Sintra / Cascais


Begining of the tour at about 08h30 - pick up at the hotel  

Sintra, the Moon Hill, is a place full of magic and mystery, where Nature and Man have combined in such a perfect symbiosis that UNESCO has granted it Word Heritage Site status.

What to see here:

Quinta da Regaleira 

Palace of the Millions," part of the Regaleira Estate. Built at the close of the 19th century in Gothic, Manueline and Renaissance styles, it sprouts turrets and towers. It is surrounded by a garden filled with mythological and esoteric symbols -- statues of gods, mysterious wells, ponds, and grottoes. The highlight is an almost supernatural tunnel staircase that symbolizes death leading into a "Garden of Eden," symbolizing "rebirth" or the entrance to Heaven. You are free to look around unguided, although the option of a guided tour is worth taking to get the full flavor of the place.

Moorish Castle 

From the town centre catch the tourist bus as it climbs the steep and narrow hills of the Serra de Sintra. The next stop is the restored ruin of the Moors castle. The castle was constructed by the Moors in the 9th century to protect the fertile lands of Sintra but was unable to defend against the Christian crusades. From the 12th century the importance of the castle waned and it became a ruin after fire and earthquake damage. King Fernando II (1816 –1885) was enchanted by the medieval period and set about restoring the castle as an enchanting ruin. The castle is set amidst dense pine forests and from the battlements there are spectacular views over Sintra.

Pena Palace 

Pena Palace and this is within walking distance of the Moors castle, so there is no need to wait for the tourist bus. The Pena Palace was designed by the artistic King Fernando II and the palace is an extravagant mixture of vivid colours and fine stone carvings. The interior has been retained to how it was when the monarchy fled Portugal in 1910 and is just as interesting as the exterior. The Pena Palace is the best of the three attractions visited in the day.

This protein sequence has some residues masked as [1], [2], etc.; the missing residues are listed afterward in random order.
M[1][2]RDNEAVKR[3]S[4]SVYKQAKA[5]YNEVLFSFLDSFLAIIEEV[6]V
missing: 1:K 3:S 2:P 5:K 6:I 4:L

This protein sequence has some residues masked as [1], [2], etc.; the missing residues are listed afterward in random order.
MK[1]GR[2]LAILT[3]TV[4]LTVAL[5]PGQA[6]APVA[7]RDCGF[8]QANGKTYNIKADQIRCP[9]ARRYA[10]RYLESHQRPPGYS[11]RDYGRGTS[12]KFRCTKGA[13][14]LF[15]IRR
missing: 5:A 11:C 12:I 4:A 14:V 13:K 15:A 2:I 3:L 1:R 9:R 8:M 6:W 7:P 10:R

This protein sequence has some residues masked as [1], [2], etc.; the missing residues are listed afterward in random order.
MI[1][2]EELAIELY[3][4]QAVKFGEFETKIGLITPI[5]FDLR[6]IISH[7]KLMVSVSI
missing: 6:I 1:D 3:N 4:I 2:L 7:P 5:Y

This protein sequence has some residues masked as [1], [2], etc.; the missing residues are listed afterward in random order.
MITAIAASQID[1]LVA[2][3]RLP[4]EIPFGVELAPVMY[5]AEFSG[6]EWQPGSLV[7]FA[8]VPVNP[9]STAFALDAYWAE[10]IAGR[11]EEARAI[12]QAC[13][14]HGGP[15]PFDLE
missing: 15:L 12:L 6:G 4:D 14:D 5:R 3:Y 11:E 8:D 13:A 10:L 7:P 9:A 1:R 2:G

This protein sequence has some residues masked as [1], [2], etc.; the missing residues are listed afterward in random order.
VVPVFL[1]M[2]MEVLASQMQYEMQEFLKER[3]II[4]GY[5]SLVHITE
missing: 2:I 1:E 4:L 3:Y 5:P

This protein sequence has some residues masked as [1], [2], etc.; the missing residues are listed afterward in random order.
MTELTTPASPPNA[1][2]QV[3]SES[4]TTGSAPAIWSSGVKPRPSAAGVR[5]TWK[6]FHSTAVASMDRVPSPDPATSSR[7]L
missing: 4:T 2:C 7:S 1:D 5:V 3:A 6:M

Monserrate Palace 

Monserrate Palace, Sintra (Palacio de Monserrate) is a beautiful 19th century stately home. This extravagantly decorated palace blends Portuguese, Arabian and Indian architectural styles and is one the most beautiful buildings in Sintra. The palace was commissioned by Francis Cook, an English textile baron, who used the estate as a summer retreat.

This English influence extends to the impressive lawn (the first laid in Portugal) that stretches away from the house down to the wonderful botanical gardens. The grounds of the Monserrate Palace hide specialist and exotic gardens with non-native plants from Cook’s personal collection. The Monserrate palace is the smallest of Sintra's three palaces but it is by far the most decorative and beautiful and will captivate visitors.

Azenhas do Mar 

Close to Sintra
Portugal find heaven on the sea shore.
Breathe. Relax. Feel...
Take a little time to look at the sea…
It is a wonderful viewpoint

Cabo da Roca 

 The cape is located within the Sintra-Cascais Natural Park, 42 kilometres northwest of the urbanized area of Lisbon and 18 kilometres northwest of Sintra. A location (38°47′N 9°30′W) is inscribed on a stone plaque, located on a monument at the site.
The western coast is a mixture of sand beaches and rocky cliff promontories: around Cabo da Roca, cliffs are more than 100 metres in height, and cut into crystalline rocks, composed of strongly folded and faulted sedimentary units. These forms are disturbed by dikes and small beaches.[2] This promontory of "high" beaches is the extreme western immersion of the ancient eruptive Sintra massif, as evident from the rose-coloured granite in the north and syenite of the Ribeira do Louriçal in the south. In the vicinity of the Cape, there are geomorphological examples of gabbro-diorite, volcanic breccia, and granite.
Part of the granite formations show evidence of strong coastal erosion, while in other areas there are limestone deposits embedded in the granite.


Cascais, a formerly quaint fishing village that became (along with neighboring Estoril) a popular resort favored by European nobility and kings in the early 20th century. Today it is a colorful cosmopolitan town with elegant pedestrian streets, luxuriant villas, fashionable shops, restaurants and bars. 

Elements of its fishing village roots can still be felt at the lively fish auction that takes place every afternoon by the main beach and its brightly painted fishing boats, and the story of old Cascais is told by old photographs, paintings, and other items at the small "Museu do Mar" (Museum of the Sea).

End tour at about 18h00

150  Eur per person ( Exclusive, Private ) 

Minimum 2 persons 
No meals or museum entrances included 
Special prices for groups 
Example: for 30 persons : since 25 Eur per person